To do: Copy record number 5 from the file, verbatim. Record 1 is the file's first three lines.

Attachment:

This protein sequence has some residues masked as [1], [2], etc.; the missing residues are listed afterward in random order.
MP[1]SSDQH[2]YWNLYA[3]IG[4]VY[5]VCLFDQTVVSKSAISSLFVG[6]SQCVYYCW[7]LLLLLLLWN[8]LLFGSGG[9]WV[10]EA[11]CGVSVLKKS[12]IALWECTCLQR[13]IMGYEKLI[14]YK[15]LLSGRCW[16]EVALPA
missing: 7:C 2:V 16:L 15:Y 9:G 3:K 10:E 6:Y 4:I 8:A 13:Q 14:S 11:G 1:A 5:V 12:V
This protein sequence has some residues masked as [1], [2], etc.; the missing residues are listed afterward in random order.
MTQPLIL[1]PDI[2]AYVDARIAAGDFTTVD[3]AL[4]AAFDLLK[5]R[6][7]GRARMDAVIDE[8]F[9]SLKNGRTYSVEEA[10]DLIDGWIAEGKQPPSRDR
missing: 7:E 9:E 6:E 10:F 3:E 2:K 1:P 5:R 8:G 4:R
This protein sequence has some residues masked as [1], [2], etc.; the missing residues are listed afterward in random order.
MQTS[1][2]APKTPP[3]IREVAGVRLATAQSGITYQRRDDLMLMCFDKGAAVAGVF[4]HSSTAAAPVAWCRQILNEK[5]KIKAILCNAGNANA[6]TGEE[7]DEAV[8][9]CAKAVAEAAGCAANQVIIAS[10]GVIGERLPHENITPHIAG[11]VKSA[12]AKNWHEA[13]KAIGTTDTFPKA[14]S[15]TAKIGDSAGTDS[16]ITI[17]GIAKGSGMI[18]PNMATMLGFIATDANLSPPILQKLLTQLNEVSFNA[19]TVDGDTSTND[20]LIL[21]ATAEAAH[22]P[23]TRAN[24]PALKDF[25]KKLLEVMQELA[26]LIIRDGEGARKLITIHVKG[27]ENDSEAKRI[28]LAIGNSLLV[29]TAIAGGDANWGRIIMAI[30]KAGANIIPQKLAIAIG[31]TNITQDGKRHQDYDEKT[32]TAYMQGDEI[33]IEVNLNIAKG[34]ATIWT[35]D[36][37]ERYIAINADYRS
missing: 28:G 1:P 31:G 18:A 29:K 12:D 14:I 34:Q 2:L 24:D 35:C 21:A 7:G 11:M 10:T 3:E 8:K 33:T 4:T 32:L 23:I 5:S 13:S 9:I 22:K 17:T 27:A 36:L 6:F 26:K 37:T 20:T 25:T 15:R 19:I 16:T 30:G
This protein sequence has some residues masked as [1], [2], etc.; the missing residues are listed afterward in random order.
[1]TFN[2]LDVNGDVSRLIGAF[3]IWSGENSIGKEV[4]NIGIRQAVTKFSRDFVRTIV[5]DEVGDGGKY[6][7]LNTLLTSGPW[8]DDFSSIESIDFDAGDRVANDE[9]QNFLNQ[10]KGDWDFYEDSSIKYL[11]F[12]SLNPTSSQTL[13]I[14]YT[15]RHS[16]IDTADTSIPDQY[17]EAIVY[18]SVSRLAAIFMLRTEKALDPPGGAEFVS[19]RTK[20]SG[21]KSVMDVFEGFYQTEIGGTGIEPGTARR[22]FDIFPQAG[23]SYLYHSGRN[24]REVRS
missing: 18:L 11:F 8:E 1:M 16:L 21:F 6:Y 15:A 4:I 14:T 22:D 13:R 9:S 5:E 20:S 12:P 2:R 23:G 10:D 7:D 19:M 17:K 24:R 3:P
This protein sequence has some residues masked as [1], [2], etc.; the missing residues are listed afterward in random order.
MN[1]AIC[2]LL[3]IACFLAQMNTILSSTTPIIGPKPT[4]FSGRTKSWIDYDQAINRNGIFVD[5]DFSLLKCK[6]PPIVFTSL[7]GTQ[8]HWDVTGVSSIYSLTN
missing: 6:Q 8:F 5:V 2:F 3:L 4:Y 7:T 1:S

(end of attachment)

This protein sequence has some residues masked as [1], [2], etc.; the missing residues are listed afterward in random order.
MN[1]AIC[2]LL[3]IACFLAQMNTILSSTTPIIGPKPT[4]FSGRTKSWIDYDQAINRNGIFVD[5]DFSLLKCK[6]PPIVFTSL[7]GTQ[8]HWDVTGVSSIYSLTN
missing: 6:Q 8:F 5:V 2:F 3:L 4:Y 7:T 1:S